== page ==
I later discovered that, when promoted to post captain rank, and commanding HMS Argonaut he served in the Far East, and saw his ship through several kamikaze attacks, although he spent longer telling me, with evident pleasure, how he had been able to equip the entire cruiser with refrigerators, so that his men could enjoy an almost constant supply of ice cream. Before then, he mentioned briefly, he had been a commander aboard King George V.
When I returned home I sent him one of my most precious books, an early biography of Nelson, to borrow. He returned it with a long letter that I still keep. Written in impeccable copperplate one paragraph begins. “It is blowing a proper sou'westerly at the moment. Reminds me of the time we were limping back to Ireland, desperately short of fuel in KGV after sinking the Bismark.”
I was proud to name my first principle naval captain after him, and since then wherever I go,
whenever I can, I carry acorns.

Wednesday, 14 August 2013

Shaking Hands with History

Recently, and quite by chance, I found myself speaking to a relative of Adam Duncan; a man I respect greatly. As a bonus he bore a remarkable resemblance, both physical and in personality, to his glorious ancestor, (and was kind enough to buy a copy of True Colours). My day was made.
The following is a short bio I wrote about Duncan, and originally published in Chronicles


Duncan of Camperdown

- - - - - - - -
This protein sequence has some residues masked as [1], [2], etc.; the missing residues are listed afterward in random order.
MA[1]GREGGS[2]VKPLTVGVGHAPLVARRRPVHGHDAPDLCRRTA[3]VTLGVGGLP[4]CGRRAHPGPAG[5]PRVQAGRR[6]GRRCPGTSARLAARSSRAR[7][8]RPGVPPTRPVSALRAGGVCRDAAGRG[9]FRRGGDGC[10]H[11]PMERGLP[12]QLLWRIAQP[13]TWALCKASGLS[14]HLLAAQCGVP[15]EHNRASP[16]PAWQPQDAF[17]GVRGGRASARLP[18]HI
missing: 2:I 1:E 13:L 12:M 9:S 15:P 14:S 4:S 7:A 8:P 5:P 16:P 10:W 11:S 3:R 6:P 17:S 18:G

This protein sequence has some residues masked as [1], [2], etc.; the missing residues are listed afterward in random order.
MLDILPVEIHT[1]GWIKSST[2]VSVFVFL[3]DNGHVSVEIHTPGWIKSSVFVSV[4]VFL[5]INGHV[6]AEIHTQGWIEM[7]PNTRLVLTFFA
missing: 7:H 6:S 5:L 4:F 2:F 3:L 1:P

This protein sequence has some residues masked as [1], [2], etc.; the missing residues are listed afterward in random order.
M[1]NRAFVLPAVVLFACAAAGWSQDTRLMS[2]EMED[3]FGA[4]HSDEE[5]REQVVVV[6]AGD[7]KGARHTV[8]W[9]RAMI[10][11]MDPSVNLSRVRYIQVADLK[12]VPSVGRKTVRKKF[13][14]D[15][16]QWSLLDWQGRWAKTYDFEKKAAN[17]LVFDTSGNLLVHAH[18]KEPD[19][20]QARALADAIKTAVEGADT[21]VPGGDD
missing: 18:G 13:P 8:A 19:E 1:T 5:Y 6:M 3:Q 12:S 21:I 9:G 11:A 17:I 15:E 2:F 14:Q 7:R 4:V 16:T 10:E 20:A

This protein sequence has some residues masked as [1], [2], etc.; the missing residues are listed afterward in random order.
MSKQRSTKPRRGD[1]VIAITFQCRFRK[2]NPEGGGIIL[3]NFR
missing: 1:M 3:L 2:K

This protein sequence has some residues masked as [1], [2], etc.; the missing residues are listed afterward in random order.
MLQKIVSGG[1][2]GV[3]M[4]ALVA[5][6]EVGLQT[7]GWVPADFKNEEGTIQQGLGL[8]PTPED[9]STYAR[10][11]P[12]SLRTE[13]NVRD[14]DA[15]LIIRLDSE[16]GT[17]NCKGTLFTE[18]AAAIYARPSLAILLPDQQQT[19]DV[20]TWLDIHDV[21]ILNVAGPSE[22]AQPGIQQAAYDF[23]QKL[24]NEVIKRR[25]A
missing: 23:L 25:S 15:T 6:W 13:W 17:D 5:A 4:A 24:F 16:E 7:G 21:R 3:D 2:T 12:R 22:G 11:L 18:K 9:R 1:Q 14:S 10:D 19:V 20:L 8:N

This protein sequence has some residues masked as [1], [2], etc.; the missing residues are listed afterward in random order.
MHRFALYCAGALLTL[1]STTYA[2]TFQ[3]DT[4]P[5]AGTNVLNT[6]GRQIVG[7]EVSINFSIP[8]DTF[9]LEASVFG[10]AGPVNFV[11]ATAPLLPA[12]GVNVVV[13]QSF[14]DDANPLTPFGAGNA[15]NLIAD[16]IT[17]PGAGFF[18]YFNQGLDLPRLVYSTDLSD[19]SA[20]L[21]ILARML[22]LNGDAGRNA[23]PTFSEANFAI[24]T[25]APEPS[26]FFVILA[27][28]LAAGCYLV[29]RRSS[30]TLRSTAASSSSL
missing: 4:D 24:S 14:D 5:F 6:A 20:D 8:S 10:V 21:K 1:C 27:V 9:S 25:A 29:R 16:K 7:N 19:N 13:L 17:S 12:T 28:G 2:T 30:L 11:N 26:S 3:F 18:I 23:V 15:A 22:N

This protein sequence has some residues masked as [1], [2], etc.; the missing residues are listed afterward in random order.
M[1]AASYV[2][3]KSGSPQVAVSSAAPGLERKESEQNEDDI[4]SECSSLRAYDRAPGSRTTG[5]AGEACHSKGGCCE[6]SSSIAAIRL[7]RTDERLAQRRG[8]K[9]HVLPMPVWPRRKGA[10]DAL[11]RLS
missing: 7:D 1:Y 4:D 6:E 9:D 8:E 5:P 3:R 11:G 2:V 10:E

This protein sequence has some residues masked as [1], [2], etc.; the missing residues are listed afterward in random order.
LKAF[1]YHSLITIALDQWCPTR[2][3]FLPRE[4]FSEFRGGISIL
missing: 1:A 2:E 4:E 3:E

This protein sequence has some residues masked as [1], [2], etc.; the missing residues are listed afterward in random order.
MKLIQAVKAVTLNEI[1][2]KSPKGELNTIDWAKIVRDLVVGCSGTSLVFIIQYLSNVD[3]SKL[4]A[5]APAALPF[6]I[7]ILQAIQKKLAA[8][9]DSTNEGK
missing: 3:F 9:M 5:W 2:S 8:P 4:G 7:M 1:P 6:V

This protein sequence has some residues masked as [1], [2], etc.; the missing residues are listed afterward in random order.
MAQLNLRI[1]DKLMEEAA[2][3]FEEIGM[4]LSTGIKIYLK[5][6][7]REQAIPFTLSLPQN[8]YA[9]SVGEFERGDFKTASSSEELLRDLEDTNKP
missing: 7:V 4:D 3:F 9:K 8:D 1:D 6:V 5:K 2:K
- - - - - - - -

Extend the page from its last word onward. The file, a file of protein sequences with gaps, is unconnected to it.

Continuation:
forgotten man, forgotten battle?

1797 was an eventful year in an eventful war. The Battle of Cape St Vincent had raised morale, and with it a new hero was launched upon the public (although the publicity was to a great extent engineered by the subject). But Nelson was to go on to lose a campaign and an arm, at Tenerife, a few months later, and the year had opened with an attempted invasion of Ireland that was defeated more by the weather, and incompetence on behalf of the French, than any British warship. It was also the time of the Spithead mutiny when men, tired of wages and conditions that had hardly altered in 150 years, and urged on by the recent increase in “intellectual” recruits, raised by the Quota Act, rose up and demanded change.



At this time Adam Duncan, a tall and strikingly charismatic Scotsman, who had served with Rodney and Keppel, had charge of the North Sea Fleet. It was his responsibility to keep the Eastern approaches safe for British shipping, and to blockade and eventually destroy the powerful Dutch fleet that was set to mount an invasion of England. To achieve this he was allowed a motley collection of tired ships, several of which had been converted from merchants, manned by men to whom promises made by a desperate Admiralty following Spithead seemed likely to be broken.